When you’re learning the basics of most programming languages, you are bound to come across operators.
In this tutorial, we will talk about the not equal operator in Python and also see a few examples of how it works.
Operators and Operands in Python
Before talking about the not equal operator, let’s understand what operators and operands are in general.
Operators are symbols that denote a certain type of action or process. They carry out specific operations on certain values or variables. These values or variables are known as the operands of the the operator so the operator performs its operation on them and returns a value.
Here are a few examples of operators and how they interact with operands:
Addition operator (
a = 10 b = 10 print(a + b) # returns 20
The operator here is the
+ symbol which adds the value of
b which are the operands.
Multiplication operator (
c = 10 d = 10 print(a * b) # returns 100
Similar to the last example,
* is the operator while
d are the operands.
Not equal operator (
firstNumber = 10 secondNumber = 20 print(firstNumber != secondNumber) # returns True
Again, the operator is the
!= symbol and the operands are
There are many other operators in Python which are divided into groups but in this tutorial we will be focusing on the not equal operator (
Not Equal Operator in Python
The not equal operator is a relational or comparison operator that compares two or more values (operands). It returns either true or false depending on the result of the operation.
If the values compared are equal, then a value of
true is returned. If the values compared are not equal, then a value of
false is returned.
!= is the symbol we use for the not equal operator.
Let’s see a few examples of how it works.
How to compare numeric values using the
!= operator in Python
Here, we will define two variables and then compare their values.
a = 600 b = 300 print(a != b) # True
As expected, the above operation returns
true because the value of
a is not equal to the value of
b. If you still find this hard to grasp, then I will represent the code above using plain English to rewrite each line below:
a is equal to 600 b is equal to 300 print(the value of a does not equal the value of b) # True, the value of a is not equal to the value of b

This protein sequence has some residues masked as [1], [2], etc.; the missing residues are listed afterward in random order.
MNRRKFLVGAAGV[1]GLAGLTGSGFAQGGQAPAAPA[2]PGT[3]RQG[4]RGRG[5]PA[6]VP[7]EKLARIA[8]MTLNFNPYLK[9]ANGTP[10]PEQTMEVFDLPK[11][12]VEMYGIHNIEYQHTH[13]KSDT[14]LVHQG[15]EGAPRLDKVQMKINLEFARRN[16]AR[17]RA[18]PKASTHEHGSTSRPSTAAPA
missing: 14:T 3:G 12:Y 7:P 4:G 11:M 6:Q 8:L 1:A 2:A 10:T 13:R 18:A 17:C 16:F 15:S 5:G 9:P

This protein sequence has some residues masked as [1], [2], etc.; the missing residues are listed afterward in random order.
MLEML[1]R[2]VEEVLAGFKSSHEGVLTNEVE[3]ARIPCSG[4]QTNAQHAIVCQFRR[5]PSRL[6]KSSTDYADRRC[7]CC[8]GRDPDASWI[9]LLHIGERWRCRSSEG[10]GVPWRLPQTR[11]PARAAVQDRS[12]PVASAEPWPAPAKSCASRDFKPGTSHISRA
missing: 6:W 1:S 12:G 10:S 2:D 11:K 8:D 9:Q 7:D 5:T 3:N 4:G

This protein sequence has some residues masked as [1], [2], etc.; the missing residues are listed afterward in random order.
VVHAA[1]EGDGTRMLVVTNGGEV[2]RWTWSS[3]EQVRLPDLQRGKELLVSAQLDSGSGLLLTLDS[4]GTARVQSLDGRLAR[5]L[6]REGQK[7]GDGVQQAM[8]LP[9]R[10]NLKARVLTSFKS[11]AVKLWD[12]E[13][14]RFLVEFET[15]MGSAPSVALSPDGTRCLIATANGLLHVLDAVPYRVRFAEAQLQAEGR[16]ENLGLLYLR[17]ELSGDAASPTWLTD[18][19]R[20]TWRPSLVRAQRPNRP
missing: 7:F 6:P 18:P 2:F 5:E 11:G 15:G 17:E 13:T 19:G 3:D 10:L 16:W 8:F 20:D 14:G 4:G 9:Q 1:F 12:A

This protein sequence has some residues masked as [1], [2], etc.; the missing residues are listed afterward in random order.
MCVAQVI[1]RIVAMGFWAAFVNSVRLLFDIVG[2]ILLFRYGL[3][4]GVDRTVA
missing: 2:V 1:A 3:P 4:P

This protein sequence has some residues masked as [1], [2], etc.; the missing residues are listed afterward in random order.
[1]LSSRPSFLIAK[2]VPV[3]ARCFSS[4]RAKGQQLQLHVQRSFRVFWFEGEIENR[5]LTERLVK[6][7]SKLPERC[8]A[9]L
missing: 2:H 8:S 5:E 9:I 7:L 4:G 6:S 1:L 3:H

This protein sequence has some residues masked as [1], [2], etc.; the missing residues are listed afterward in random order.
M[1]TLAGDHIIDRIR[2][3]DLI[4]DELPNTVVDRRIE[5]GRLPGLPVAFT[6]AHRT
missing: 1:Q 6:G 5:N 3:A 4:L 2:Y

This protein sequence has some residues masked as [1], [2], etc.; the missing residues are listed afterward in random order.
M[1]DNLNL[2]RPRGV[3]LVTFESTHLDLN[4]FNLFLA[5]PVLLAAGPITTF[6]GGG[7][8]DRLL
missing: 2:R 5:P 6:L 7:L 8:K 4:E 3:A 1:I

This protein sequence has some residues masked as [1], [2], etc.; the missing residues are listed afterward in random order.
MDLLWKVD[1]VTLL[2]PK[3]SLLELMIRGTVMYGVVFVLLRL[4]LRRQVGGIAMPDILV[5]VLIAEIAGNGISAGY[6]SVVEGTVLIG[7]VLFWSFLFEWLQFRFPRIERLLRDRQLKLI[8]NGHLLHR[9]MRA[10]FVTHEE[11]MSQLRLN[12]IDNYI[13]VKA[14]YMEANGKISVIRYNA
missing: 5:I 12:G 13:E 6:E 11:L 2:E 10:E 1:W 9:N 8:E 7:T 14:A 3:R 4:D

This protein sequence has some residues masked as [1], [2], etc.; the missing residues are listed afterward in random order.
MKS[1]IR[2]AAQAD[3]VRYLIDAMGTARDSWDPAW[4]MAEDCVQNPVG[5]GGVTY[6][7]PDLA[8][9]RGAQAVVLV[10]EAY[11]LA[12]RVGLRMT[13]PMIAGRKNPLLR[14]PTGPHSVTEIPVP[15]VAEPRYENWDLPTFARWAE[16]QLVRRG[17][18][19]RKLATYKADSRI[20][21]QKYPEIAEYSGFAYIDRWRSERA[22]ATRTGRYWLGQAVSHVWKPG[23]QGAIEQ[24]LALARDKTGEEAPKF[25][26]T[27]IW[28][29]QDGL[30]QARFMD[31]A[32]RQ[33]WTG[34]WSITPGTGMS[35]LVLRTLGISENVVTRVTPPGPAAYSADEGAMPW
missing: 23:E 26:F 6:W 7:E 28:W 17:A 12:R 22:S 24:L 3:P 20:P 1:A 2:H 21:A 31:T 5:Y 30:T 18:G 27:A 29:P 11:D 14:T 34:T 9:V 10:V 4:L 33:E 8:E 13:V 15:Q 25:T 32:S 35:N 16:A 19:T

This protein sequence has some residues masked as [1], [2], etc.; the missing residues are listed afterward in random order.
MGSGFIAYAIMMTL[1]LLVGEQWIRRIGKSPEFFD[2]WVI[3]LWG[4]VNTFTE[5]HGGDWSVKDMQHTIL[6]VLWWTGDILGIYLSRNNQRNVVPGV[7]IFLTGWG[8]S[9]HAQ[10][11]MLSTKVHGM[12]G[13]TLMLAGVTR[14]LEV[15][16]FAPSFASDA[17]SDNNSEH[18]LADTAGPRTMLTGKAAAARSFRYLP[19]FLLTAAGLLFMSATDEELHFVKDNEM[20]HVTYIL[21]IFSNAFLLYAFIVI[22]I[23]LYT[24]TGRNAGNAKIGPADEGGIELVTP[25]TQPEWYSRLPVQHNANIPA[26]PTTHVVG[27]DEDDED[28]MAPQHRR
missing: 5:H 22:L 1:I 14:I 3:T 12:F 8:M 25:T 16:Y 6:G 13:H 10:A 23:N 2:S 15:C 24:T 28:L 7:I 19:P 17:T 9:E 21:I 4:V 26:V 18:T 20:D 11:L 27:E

That should probably simplify it.
Next, we will compare more than two values.
a = 600 b = 300 c = 300 print(a != b & c) # True
If you were expecting a value of
false then you were probably trying to add some of the values during the comparison.
To make this simpler to understand, the operator is only going look at the values of each operand and then compare all of them without adding one operand to the other.
c as triplets and each baby’s face was represented by a number. Now the
!= operator is saying, “I have made my observations and concluded that the three babies are not identical facially” and that is completely
When all the operands are the same and the
!= is used, then the value returned will be false. That is:
a = 600 b = 600 c = 600 print(a != b & c) # False
Here, the triplets all have the same face but
!= is saying, “All the babies do not have the same face” and that is false because their faces, represented by numbers, are the same – 600.
How to compare lists in Python using the
In the previous section, we compared the values of numbers. In this section, we will be comparing lists. Lists are used to store more than one item in a single variable.
a = [2, 3] b = [2, 3] print(a != b) # False
Just like we saw in the previous section, the value is
False because the two lists are the same. It would be
True if both operands were not the same.
To further grasp the idea of
False being returned when using the
!= operator, you should always have in mind that the value will be
True if the operands are not the same and
False if the operands are the same.
!= operator can also be used to compare Strings, Dictionaries, Tuples and Sets.
How to use an
if statement with the
!= operator in Python
In some cases, you might prefer to carry out a certain command only after evaluating two variables. Consider the example below:
a = 21 b = 10 if ( a != b ): print ("True. a is not equal to b") else: print ("False. a is equal to b") # True. a is not equal to b
if statement checks whether the values of the operands are not the same and then prints a message based on the value returned.
This is a very basic example. As you advance as a Python developer, you’ll find yourself crafting more complex (but not necessarily hard) logic to execute various commands.
This article served as an introduction to using the not equal (
!=) operator in Python and highlighted a few examples to help you understand its application.
If you are a beginner interested in learning Python, freeCodeCamp has a Scientific Computing with Python certificate which is a good place to start.